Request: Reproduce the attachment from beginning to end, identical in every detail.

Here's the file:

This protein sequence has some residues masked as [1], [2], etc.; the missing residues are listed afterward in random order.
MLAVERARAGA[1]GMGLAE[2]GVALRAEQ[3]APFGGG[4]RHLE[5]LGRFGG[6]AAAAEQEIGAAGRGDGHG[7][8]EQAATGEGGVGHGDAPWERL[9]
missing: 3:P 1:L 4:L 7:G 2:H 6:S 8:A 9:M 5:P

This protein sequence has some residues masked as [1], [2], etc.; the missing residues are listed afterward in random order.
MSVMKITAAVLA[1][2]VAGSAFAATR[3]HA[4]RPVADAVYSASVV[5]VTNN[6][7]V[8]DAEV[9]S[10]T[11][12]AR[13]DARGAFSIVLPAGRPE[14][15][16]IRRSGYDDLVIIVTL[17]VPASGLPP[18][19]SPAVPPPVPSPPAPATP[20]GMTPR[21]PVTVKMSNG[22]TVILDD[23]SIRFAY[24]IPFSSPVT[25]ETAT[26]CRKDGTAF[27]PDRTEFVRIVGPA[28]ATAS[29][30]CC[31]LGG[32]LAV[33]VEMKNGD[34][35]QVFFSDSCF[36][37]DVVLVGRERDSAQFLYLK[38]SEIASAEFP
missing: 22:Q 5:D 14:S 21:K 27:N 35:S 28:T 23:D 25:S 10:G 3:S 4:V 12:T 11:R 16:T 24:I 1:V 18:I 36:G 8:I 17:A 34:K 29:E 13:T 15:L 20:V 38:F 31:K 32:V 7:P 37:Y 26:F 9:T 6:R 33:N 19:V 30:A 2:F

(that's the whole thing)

This protein sequence has some residues masked as [1], [2], etc.; the missing residues are listed afterward in random order.
MLAVERARAGA[1]GMGLAE[2]GVALRAEQ[3]APFGGG[4]RHLE[5]LGRFGG[6]AAAAEQEIGAAGRGDGHG[7][8]EQAATGEGGVGHGDAPWERL[9]
missing: 3:P 1:L 4:L 7:G 2:H 6:S 8:A 9:M 5:P

This protein sequence has some residues masked as [1], [2], etc.; the missing residues are listed afterward in random order.
MSVMKITAAVLA[1][2]VAGSAFAATR[3]HA[4]RPVADAVYSASVV[5]VTNN[6][7]V[8]DAEV[9]S[10]T[11][12]AR[13]DARGAFSIVLPAGRPE[14][15][16]IRRSGYDDLVIIVTL[17]VPASGLPP[18][19]SPAVPPPVPSPPAPATP[20]GMTPR[21]PVTVKMSNG[22]TVILDD[23]SIRFAY[24]IPFSSPVT[25]ETAT[26]CRKDGTAF[27]PDRTEFVRIVGPA[28]ATAS[29][30]CC[31]LGG[32]LAV[33]VEMKNGD[34][35]QVFFSDSCF[36][37]DVVLVGRERDSAQFLYLK[38]SEIASAEFP
missing: 22:Q 5:D 14:S 21:K 27:N 35:S 28:T 23:D 25:S 10:G 3:S 4:V 12:T 11:R 16:T 24:I 1:V 18:I 36:G 8:I 17:A 34:K 29:E 13:T 15:L 20:V 38:F 31:K 32:V 7:P 37:Y 26:F 9:T 6:R 33:N 19:V 30:A 2:F